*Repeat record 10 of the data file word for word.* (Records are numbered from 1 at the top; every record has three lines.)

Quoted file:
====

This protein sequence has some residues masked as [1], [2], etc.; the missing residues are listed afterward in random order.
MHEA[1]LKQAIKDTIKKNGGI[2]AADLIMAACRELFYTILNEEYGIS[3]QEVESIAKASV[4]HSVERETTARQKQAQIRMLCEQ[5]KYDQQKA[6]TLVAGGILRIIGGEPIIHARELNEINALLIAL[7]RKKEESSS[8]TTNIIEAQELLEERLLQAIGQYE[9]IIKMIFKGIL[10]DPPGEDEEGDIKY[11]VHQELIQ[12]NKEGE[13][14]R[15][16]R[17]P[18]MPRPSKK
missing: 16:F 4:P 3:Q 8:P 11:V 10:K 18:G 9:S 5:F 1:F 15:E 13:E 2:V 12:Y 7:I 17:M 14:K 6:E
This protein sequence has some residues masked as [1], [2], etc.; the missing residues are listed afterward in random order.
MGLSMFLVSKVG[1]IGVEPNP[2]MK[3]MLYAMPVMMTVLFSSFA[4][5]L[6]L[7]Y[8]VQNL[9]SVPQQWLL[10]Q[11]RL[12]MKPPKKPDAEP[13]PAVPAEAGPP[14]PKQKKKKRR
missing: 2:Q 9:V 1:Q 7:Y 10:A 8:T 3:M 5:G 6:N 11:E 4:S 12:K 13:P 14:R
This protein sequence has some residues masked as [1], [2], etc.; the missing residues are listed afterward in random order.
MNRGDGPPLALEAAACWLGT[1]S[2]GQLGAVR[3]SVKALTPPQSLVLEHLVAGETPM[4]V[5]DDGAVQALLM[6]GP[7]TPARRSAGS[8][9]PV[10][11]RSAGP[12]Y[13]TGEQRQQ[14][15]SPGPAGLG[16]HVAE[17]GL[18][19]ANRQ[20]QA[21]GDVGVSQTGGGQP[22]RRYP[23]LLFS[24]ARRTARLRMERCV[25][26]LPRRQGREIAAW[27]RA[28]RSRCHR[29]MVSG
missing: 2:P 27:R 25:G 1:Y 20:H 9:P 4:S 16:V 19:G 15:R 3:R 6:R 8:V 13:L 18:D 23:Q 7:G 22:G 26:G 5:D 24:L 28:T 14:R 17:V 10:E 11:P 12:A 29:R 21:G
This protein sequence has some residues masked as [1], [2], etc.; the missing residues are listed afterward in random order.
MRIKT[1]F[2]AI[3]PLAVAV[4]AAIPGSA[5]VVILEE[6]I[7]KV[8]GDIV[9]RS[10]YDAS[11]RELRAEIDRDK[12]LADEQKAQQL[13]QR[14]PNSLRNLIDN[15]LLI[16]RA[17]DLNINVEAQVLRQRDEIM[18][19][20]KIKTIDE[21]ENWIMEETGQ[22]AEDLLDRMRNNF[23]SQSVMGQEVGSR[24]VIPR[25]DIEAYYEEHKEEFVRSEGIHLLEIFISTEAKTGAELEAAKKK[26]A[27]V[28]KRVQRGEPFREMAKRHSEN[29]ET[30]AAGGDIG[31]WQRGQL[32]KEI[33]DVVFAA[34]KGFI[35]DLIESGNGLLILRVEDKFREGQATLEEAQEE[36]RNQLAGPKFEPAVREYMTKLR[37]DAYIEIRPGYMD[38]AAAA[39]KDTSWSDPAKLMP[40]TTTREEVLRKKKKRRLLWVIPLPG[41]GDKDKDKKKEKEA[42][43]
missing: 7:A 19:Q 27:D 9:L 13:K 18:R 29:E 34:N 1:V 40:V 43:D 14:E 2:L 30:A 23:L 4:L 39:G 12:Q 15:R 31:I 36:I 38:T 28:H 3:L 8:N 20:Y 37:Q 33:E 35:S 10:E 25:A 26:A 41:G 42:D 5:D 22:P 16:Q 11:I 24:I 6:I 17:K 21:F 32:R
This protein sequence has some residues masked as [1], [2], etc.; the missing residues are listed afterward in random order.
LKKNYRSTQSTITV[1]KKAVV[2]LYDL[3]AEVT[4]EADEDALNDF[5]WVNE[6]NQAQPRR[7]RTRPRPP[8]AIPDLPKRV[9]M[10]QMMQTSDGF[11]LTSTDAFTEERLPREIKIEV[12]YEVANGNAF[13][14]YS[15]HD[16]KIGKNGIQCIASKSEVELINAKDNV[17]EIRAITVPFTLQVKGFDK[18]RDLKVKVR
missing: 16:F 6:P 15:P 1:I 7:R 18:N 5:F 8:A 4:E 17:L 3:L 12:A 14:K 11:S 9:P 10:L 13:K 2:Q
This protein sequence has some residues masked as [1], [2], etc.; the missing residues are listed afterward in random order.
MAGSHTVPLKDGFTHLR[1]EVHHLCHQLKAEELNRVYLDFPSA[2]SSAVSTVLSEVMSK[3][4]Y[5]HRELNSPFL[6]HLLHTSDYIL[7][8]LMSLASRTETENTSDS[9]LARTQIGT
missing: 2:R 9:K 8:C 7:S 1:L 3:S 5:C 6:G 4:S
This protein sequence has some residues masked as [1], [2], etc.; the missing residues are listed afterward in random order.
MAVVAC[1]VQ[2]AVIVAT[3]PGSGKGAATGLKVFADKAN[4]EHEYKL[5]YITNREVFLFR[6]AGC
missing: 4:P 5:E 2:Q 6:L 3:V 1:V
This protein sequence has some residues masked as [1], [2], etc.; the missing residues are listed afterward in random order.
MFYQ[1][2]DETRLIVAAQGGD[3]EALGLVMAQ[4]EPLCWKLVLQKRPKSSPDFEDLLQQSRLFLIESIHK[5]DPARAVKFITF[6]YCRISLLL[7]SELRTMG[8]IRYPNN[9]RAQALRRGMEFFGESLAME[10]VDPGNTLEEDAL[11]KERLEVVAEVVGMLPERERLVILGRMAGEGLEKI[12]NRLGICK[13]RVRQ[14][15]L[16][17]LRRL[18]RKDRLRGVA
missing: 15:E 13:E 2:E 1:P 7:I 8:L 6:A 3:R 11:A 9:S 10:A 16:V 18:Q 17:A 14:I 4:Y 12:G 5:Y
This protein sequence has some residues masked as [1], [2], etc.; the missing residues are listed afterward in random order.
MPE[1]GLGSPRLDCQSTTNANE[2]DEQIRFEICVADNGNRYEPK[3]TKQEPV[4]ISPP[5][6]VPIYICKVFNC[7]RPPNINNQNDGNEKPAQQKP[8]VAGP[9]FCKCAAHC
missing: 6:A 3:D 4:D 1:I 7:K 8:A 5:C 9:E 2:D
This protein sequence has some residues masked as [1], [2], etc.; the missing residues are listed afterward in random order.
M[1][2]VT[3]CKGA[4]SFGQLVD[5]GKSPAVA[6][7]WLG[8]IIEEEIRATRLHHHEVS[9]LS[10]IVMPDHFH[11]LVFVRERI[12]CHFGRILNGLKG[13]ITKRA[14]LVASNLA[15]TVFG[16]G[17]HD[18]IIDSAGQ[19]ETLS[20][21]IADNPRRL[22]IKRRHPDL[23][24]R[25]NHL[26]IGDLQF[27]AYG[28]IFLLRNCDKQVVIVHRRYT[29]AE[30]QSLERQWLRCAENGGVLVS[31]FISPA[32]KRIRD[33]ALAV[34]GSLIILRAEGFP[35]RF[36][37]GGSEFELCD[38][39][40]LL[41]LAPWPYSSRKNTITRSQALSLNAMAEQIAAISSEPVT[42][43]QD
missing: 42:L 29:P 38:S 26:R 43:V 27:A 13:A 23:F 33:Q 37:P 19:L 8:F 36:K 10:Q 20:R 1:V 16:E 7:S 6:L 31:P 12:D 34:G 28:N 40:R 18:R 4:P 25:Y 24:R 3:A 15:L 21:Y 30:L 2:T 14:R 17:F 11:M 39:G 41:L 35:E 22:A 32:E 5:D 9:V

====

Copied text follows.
This protein sequence has some residues masked as [1], [2], etc.; the missing residues are listed afterward in random order.
M[1][2]VT[3]CKGA[4]SFGQLVD[5]GKSPAVA[6][7]WLG[8]IIEEEIRATRLHHHEVS[9]LS[10]IVMPDHFH[11]LVFVRERI[12]CHFGRILNGLKG[13]ITKRA[14]LVASNLA[15]TVFG[16]G[17]HD[18]IIDSAGQ[19]ETLS[20][21]IADNPRRL[22]IKRRHPDL[23][24]R[25]NHL[26]IGDLQF[27]AYG[28]IFLLRNCDKQVVIVHRRYT[29]AE[30]QSLERQWLRCAENGGVLVS[31]FISPA[32]KRIRD[33]ALAV[34]GSLIILRAEGFP[35]RF[36][37]GGSEFELCD[38][39][40]LL[41]LAPWPYSSRKNTITRSQALSLNAMAEQIAAISSEPVT[42][43]QD
missing: 42:L 29:P 38:S 26:R 43:V 27:A 13:A 23:F 33:Q 37:P 19:L 8:F 36:K 10:Q 20:R 1:V 16:E 7:S 6:L 31:P 12:D 34:G 28:N 40:R 18:R 4:P 25:Y 24:R 3:A 15:L 21:Y 30:L 2:T 14:R 17:F 11:M 39:G 41:L 35:E 22:A 32:E 5:D 9:V